Future of Sports & Gaming: How Broadcasters Can Use Videogames

Future of Sports & Gaming: How Broadcasters Can Use Videogames

Inside the 0s and 1s that make Xs and Os sensible. 

Videogames and sports are kissing cousins and are part of the same family of life known as play. With the rise of esports, the conversation about the ways that PC games can learn from the likes of football and baseball has renewed. Over the next few weeks, iQ and Kill Screen will explore how these worlds intersect, whether they know it or not.

For a game that essentially comes down to tackling the guy with the pointy leather ball, football is a complicated sport. With 46 different players from two rosters shuffling on and off the gridiron in myriad formations, it can be difficult to keep up. That even goes for someone like me, who watches pigskin if not religiously, then pretty darn regularly. 

The challenge to a network such as ESPN lies in making the game accessible to the masses, not just the fanatics. This requires vital data to be presented clearly and cleanly. Since playing a videogame requires you to be aware of your actions at all times, the Madden series has this down pat. We’ve considered in the past how the experience of watching esports could be improved by adopting football’s camerawork. But we were wondering if this works both ways.

Could the interfaces and graphical displays of videogames make watching football effortless? 

As I soon found out, some people are vehemently opposed to the idea that pro sports could learn any tips and tricks from their digital younger siblings. When I spoke to the developer behind Brooks Baseball (who asked to not be identified or quoted in this article), a company that collects and analyzes pitching data, he was emphatic that videogames have nothing to do with sports. If anything, games are mooching, he claimed. To his point, the world of sports and sports videogames do have symbiotic relations. The yellow line that shows the first-down marker appeared in football broadcasts before appearing in football videogames. And MLB The Show eschews the virtual strike zone of baseball telecasts in favor of realism. But that’s just one take.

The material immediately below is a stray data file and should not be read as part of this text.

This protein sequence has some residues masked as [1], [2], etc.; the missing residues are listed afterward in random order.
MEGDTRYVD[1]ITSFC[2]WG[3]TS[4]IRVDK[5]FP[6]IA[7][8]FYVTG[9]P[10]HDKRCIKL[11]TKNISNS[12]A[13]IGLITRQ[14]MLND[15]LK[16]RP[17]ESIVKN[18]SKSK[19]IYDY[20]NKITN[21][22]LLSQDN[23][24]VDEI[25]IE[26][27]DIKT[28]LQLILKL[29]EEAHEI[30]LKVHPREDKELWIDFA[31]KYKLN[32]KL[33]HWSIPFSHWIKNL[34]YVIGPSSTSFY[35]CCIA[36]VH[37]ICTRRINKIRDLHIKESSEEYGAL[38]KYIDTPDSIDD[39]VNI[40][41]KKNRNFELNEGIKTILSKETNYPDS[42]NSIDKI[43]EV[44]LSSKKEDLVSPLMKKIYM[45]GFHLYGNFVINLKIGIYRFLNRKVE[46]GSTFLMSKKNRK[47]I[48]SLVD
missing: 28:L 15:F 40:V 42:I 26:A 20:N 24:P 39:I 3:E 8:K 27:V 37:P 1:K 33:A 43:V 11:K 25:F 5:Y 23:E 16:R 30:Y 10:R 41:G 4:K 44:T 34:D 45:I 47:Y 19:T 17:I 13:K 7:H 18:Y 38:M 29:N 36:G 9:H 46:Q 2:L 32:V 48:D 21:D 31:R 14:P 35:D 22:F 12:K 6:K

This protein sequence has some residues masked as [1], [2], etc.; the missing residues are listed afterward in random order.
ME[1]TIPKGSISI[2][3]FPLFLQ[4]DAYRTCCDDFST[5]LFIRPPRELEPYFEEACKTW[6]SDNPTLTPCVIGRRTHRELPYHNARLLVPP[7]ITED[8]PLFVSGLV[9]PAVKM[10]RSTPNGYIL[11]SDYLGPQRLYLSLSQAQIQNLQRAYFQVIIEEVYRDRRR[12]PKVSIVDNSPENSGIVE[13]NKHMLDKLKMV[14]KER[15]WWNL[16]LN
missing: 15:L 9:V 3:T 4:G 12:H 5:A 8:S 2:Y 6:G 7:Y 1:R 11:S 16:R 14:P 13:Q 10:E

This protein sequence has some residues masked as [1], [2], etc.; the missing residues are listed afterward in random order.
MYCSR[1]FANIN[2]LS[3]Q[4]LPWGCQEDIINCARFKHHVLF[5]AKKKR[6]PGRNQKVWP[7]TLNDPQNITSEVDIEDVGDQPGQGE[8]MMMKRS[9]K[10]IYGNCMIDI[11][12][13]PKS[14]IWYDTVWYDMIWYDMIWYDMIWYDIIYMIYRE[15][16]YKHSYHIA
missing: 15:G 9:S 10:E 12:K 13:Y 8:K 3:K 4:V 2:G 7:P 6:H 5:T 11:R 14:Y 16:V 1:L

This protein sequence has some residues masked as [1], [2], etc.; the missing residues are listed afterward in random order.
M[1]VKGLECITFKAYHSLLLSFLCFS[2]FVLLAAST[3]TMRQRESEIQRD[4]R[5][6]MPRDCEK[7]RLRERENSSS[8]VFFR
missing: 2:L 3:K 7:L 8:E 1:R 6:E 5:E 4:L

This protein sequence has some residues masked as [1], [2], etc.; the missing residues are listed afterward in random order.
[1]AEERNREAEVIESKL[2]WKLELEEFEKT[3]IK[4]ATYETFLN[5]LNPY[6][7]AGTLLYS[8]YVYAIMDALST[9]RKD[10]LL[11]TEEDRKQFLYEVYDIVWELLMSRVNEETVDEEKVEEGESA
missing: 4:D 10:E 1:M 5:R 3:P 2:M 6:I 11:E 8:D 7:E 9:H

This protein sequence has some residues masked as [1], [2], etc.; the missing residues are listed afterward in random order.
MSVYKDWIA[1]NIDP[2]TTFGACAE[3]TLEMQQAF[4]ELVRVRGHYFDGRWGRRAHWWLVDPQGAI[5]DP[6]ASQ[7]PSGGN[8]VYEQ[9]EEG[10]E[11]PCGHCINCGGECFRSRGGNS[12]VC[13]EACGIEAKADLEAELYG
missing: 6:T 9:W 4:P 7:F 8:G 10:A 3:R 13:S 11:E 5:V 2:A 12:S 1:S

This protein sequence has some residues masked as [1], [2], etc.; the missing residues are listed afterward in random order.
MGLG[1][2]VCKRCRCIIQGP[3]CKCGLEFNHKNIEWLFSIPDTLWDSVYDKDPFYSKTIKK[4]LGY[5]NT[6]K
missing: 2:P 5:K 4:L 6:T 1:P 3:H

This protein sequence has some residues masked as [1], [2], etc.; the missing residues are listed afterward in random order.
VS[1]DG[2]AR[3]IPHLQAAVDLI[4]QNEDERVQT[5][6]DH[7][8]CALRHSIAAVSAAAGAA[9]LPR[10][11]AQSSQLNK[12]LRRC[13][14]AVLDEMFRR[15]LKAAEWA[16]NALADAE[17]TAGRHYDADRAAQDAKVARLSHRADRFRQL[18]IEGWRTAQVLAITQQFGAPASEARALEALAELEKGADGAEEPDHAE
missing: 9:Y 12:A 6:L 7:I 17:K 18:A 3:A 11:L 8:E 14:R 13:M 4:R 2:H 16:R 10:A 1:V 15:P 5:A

Not everyone is so shortsighted. I also talked to Joe Miller of Sportvision, who specializes in making live sports more watchable with graphical overlays, such as the aforementioned yellow first-down marker. Miller’s background is in gaming. He got his start at Atari, and was a senior VP at Sega during the Saturn launch. “If you Google me, you will see people claim that I was the father of the 32X,” he told me.

He also produced a lot of the Sega sports games. So it isn’t surprising that there are similarities between Joe Montana Football and the things he has up his sleeves. “[It’s] all about using technology to engage and enhance experiences of all kinds, taking what I learned creating interactive experiences for the gaming audience [and] leveraging that for sports enthusiasts,” he said. In other words, they’ve started to adopt the language of videogames.